9. Ah, but what will it sound like? Is this going to be an analog synth or a digital model in analog clothes? Much as I love Korg synths – I have owned many over the years and have a TR61 and X3 in my live rig – I have found their attempts at explicit analog modelling a bit disappointing. The Prophecy I had made some good sounds but was impossible to program, and the MS2000B (and the rack unit of same) were fun but I get better analoguey sounds from my TR61, with a bit of tweaking. So although this looks good, what’s under the hood?

    1. What planet have you been on? They’ve done he MS20 mini, a real analogue synth, plus the Volca range, 3 of which are analogue, and the new Electribes, which are analogue (I think!!!). korg announced this earlier this year, that it would be a reproduction of the original.

      No reason whatsoever to question what’s under the hood.

      1. The electribe and electribe sampler are digital, but that doesn’t matter; some of the best instruments made by Korg (the Wavestation, for example) were digital.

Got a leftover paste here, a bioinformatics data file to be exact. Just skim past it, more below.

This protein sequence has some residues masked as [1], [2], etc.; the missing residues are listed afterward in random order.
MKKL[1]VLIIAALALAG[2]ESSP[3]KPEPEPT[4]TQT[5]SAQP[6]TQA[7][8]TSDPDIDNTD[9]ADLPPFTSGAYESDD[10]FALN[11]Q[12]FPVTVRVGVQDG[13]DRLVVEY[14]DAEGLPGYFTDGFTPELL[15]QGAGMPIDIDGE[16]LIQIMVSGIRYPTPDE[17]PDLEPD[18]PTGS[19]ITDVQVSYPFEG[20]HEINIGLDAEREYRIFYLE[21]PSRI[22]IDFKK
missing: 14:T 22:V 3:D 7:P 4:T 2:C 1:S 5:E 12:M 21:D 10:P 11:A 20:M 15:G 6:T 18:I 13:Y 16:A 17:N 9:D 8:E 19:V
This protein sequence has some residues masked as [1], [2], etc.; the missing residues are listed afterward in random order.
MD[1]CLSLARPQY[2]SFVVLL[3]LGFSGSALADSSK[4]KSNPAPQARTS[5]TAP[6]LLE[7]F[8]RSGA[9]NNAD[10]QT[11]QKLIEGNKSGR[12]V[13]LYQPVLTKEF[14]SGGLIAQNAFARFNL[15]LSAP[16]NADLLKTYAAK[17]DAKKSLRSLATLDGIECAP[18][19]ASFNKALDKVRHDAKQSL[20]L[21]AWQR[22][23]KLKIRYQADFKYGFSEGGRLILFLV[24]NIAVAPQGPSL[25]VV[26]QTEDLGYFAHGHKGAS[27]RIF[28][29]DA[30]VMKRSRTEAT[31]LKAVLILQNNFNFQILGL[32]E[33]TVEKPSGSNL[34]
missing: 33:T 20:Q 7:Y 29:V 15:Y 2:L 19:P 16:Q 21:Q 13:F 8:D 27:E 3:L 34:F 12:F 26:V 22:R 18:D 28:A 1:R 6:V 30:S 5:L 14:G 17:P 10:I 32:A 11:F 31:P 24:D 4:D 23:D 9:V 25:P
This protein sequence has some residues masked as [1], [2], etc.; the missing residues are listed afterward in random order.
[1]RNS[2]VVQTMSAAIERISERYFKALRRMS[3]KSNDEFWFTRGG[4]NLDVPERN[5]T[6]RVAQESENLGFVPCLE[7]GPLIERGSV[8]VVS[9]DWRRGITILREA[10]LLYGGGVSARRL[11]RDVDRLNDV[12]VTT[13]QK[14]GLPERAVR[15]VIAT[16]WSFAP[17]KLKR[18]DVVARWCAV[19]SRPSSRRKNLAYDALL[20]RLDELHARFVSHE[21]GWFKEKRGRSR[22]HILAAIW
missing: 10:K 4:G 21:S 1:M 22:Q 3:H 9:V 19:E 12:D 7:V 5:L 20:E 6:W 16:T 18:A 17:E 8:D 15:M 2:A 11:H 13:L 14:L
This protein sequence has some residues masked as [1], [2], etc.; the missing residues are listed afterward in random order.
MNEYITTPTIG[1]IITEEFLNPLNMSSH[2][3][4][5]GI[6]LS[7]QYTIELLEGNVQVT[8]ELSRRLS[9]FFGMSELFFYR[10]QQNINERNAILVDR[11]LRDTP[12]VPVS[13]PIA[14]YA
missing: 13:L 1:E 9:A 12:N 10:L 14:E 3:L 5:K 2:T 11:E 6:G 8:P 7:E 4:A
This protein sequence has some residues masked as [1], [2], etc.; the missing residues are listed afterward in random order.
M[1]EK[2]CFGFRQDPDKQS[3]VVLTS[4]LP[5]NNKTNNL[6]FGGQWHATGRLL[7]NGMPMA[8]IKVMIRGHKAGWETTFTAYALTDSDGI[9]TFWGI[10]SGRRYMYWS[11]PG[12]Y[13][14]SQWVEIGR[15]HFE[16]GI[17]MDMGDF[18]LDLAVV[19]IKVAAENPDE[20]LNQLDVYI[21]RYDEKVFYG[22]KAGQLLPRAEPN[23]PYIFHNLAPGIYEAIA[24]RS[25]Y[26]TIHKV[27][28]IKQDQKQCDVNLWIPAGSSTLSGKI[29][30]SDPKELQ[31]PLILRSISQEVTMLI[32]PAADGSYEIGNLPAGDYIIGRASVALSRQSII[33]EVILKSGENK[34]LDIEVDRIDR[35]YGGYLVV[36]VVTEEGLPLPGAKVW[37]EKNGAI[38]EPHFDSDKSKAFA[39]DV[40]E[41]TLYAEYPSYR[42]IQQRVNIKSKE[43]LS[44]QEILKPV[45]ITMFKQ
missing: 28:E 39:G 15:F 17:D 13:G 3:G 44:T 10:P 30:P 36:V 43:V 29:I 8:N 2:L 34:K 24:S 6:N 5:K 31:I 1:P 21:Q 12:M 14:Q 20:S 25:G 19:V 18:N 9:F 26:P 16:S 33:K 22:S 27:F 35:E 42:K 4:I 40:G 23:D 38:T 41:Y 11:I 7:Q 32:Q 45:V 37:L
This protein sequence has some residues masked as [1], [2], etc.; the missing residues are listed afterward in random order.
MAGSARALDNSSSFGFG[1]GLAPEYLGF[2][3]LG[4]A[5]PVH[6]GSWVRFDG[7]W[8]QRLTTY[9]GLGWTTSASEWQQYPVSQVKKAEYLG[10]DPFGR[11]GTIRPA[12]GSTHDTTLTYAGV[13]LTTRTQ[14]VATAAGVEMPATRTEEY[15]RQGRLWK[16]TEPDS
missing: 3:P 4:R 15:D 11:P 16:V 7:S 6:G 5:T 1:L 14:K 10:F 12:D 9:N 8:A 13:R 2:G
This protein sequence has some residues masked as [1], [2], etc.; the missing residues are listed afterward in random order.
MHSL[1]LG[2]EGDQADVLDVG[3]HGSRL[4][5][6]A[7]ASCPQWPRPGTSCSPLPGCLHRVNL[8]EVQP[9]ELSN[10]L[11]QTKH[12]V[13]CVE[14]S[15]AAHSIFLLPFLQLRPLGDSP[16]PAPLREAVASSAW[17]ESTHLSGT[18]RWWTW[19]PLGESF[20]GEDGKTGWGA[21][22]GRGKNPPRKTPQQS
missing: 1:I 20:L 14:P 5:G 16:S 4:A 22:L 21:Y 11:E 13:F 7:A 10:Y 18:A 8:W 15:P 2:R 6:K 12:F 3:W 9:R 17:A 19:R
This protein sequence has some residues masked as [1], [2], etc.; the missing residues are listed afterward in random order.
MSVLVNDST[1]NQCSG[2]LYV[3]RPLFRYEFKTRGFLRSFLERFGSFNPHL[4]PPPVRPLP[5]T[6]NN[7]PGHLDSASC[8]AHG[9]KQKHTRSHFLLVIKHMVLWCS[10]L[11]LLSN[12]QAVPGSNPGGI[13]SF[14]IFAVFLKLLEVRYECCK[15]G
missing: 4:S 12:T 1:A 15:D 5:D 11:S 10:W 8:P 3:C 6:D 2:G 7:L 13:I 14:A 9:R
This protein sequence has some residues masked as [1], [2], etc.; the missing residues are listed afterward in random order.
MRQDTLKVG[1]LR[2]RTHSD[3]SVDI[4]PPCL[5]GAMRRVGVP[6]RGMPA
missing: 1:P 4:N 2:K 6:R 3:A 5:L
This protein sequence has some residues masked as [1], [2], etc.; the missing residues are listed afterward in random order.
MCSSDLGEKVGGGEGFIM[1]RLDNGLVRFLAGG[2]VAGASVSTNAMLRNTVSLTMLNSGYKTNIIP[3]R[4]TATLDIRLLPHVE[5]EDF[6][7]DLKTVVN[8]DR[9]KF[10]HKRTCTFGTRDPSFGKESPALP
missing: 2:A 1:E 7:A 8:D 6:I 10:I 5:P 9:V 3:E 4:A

10. I think both this and the MS-20 mini look thoroughly ugly, but never mind.
    The latest G-force software Arp Oddity 2 promotional video from Sonic State gives a good overview of this synth, and it appears to be well wicked, with its duo phonic ring mod (if the Volca Keys is anything to go by!)

    I can’t wait !!

    1. That *would* be awesome! And about time! As a proud owner of a Z1, it’s gotta be the funkiest-sounding thing KORG ever made. Not the best looking, but that’s exactly what they could take care of when designing the Mk. II. It should include a Wavedrum-based drum machine for good measure 😀

  11. Well Korg, this is just another way in which you listen to your customers!! I cannot wait to have two of these. I was very pleased with the MS20 Minii. Thank you Korg!!!